Experts Call for Greater Use of Medication-Assisted Treatment for Addiction

suboxone-NIHAddiction specialists and legislators are calling for expanding access to medication-assisted treatment for addiction, USA Today reports.

Only 40 percent of the 2.5 million Americans who could benefit from medication-assisted treatment are receiving it, according to the Substance Abuse and Mental Health Services Administration (SAMHSA).

Buprenorphine (sold under the brand name Suboxone) and methadone decrease drug cravings and greatly reduce the risk of relapse in people addicted to heroin and opioid painkillers such as hydrocodone and oxycodone, the article notes.

Medication-assisted treatment is a key part of the Obama administration's plan to fight opioid addiction.

According to Melinda Campopiano of SAMHSA, people addicted to opioids who are given medication-assisted treatment cut their risk of death from all causes in half. Their risk of becoming infected with HIV is also reduced by half, she added.

Greater use of medication-assisted treatment is supported by the the American Society of Addiction Medicine and a number of members of Congress, including Senator Edward Markey of Massachusetts and Senator Rand Paul of Kentucky. The legislators have introduced bills to expand medication-assisted treatment.

Many patients who want to use medication-assisted treatment find their insurance won't cover it, or will only provide minimal coverage, according to Kelly Clark,

President-Elect of the American Society of Addiction Medicine. If an insurance plan caps the amount of time that people can receive the treatment, they can relapse, she noted.
"Some people can taper off of it, but some people need it forever," Clark said. "We don't tell people, 'Let's decrease your dose of statins and see how you do.' The goal of treating your cholesterol is not to get you off statins. The goal is to decrease your risk of a heart attack."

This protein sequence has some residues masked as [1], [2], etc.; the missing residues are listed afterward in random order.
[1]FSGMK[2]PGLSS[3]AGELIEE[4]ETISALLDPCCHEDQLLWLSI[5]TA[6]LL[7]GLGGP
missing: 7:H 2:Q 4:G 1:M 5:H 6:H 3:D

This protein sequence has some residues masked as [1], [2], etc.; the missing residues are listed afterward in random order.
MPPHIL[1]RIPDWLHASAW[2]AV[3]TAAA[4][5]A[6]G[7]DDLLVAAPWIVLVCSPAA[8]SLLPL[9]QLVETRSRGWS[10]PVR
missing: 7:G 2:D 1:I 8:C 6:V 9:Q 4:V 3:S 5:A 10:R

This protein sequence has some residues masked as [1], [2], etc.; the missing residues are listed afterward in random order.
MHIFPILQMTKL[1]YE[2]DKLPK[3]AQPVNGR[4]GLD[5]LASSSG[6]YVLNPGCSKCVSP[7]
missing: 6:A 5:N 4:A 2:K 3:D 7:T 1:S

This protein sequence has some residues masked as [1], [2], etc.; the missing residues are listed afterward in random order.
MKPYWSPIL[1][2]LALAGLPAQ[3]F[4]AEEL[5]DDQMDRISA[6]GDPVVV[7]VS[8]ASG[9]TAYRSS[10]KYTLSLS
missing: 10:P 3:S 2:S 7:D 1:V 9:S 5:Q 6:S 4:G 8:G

Medicaid programs in at least 17 states will not pay for long-term methadone treatment, according to the Legal Action Center, which advocates for people with drug addiction.

Addiction specialists and legislators are calling for expanding access to medication-assisted treatment for addiction, USA Today reports. Only 40 percent of the 2.5 million Americans who could benefit from medication-assisted treatment are receiving it, according to the Substance Abuse and Mental Health Services Administration (SAMHSA).

Buprenorphine (sold under the brand name Suboxone) and methadone decrease drug cravings and greatly reduce the risk of relapse in people addicted to heroin and opioid painkillers such as hydrocodone and oxycodone, the article notes.

Medication-assisted treatment is a key part of the Obama administration’s plan to fight opioid addiction. According to Melinda Campopiano of SAMHSA, people addicted to opioids who are given medication-assisted treatment cut their risk of death from all causes in half. Their risk of becoming infected with HIV is also reduced by half, she added.

Greater use of medication-assisted treatment is supported by the the American Society of Addiction Medicine and a number of members of Congress, including Senator Edward Markey of Massachusetts and Senator Rand Paul of Kentucky. The legislators have introduced bills to expand medication-assisted treatment.

Many patients who want to use medication-assisted treatment find their insurance won’t cover it, or will only provide minimal coverage, according to Kelly Clark, President-Elect of the American Society of Addiction Medicine. If an insurance plan caps the amount of time that people can receive the treatment, they can relapse, she noted.

“Some people can taper off of it, but some people need it forever,” Clark said. “We don’t tell people, ‘Let’s decrease your dose of statins and see how you do.’ The goal of treating your cholesterol is not to get you off statins. The goal is to decrease your risk of a heart attack.”

Medicaid programs in at least 17 states will not pay for long-term methadone treatment, according to the Legal Action Center, which advocates for people with drug addiction.

 

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Wednesday, 15 August 2018
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